There are a lot of scam messages in circulation at the moment as criminals try to access Finnish personal data. The Kanta Services will never contact users by email or text message to ask for their information. The only way to log in securely to the My Kanta Pages is to go to

At present there is an unusual number of scam messages in circulation claiming to be from the Kanta Services and trying to access people’s personal data.

Typically, a scam message may ask you to send your personal data or documents to an address given in the message. Information collected through these kinds of message is likely to end up in the hands of criminals

You may come across scams in email messages, on social media or search engines such as Google or Bing. Criminals may also try to contact you with text messages, phone calls or WhatsApp messages. The content and appearance of scam and phishing messages vary a great deal, but it is important to remember that the Kanta Services never ask you to give personal data by email or text message.

“In order to ensure your own security online, it is important to never send sensitive information, such as a personal identity number, by text message or email,” says Jouni Ihanus, Head of Kela’s Technical Situation Awareness Centre.

Always log in to the My Kanta Pages via the website

In addition to personal data, phishing messages may try to get hold of your online banking codes. The message may ask you to open attachments or to log in to the My Kanta Pages via a link in the message. When the victim enters his or her online banking codes on a fake website, the criminals gain access to the victim’s online bank and can steal money from the victim’s account.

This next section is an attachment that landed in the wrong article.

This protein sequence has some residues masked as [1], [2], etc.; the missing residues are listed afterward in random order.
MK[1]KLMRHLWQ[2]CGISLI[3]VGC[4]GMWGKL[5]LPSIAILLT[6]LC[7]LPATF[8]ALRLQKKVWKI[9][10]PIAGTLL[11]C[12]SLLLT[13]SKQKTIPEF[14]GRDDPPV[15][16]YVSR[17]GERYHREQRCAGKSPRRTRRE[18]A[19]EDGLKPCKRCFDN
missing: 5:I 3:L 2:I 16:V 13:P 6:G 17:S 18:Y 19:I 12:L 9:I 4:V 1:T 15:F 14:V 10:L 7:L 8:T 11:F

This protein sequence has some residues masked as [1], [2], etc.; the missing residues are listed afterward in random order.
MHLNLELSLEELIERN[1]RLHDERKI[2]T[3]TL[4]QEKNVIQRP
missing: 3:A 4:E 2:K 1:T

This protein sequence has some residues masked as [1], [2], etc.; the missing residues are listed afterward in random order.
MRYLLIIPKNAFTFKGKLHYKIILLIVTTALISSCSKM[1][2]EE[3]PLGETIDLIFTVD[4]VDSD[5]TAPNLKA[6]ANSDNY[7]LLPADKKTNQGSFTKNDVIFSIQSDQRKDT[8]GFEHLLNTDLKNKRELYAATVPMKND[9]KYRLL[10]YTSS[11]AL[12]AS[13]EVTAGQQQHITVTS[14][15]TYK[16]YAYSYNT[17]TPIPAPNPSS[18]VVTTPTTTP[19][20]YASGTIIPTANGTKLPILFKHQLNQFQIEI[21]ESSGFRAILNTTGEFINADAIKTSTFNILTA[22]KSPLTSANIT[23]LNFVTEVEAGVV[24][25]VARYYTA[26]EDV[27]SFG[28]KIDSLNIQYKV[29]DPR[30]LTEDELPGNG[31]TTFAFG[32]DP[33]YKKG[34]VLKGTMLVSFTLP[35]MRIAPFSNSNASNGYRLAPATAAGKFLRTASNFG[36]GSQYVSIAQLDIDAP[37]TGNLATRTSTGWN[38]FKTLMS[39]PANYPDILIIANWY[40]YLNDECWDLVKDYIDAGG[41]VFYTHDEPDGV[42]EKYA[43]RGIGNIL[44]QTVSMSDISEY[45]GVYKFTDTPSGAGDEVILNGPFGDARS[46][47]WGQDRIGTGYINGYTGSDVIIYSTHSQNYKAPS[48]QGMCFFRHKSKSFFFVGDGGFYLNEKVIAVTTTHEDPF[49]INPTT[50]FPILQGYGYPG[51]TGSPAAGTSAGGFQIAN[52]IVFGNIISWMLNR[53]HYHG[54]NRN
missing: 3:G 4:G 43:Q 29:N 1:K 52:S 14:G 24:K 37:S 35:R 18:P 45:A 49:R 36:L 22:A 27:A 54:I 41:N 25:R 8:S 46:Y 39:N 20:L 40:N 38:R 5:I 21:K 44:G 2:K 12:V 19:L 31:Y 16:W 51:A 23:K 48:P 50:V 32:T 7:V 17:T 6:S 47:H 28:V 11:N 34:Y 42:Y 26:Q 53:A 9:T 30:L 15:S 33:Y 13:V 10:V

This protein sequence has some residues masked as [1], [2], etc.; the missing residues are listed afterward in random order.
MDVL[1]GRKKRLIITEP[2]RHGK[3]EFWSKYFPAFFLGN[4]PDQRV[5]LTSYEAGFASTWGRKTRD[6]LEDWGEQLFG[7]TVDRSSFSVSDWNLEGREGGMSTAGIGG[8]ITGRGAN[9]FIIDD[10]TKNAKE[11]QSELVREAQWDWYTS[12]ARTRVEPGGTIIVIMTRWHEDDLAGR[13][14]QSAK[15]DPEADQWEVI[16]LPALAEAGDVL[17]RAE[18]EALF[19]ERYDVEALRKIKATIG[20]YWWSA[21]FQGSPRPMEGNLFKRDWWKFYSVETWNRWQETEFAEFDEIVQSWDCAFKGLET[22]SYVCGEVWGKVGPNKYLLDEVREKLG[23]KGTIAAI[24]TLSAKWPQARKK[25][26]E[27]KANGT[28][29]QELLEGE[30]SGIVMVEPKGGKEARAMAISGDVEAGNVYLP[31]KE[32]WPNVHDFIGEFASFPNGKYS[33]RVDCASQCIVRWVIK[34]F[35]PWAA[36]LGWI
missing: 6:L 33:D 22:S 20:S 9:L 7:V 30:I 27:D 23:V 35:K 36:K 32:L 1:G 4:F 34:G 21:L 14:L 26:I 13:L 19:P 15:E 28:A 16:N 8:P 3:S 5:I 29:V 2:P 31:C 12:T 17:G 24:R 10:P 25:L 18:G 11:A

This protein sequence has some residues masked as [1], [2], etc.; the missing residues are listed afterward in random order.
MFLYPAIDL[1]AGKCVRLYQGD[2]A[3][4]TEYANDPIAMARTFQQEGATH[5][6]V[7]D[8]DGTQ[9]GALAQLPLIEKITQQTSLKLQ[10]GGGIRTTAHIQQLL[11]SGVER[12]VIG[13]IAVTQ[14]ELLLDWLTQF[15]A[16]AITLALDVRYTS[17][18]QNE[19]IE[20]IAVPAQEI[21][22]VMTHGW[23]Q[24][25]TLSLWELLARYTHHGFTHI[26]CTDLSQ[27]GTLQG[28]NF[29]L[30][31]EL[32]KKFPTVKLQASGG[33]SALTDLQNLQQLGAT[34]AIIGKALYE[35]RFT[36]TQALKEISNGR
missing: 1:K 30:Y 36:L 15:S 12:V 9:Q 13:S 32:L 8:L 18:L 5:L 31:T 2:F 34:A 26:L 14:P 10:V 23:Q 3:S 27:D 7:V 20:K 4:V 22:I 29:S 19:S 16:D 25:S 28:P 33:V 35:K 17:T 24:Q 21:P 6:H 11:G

Never log into the My Kanta Pages via a link contained in an email or text message or listed in search results. The only way to be sure that you are securely logged into the service is to log in directly from the website

“New scams appear constantly, so it is not enough to just be on the lookout for suspicious messages. It is important to make it a habit to log in to the services you use only through each organisation’s official website,” Jouni Ihanus advises.

Ihanus also points out that the websites set up by criminals can look very similar to the official websites maintained by Kela, the Kanta Services or other government organisations. These days, scam websites and messages can be written in fluent Finnish.

If you suspect that you have been a victim of a scam, you should also inform the National Cyber Security Centre Finland and the organisation in whose name the phishing messages were sent.

“Even if you can’t change what happened to you, you can help prevent others from being deceived by the same scam if you report it and warn other people,” Ihanus points out.

What to do if you are targeted by a phishing attack

If you have landed on a suspicious site or received a message asking you for personal data or to log in somewhere, do the following:


Source: Kela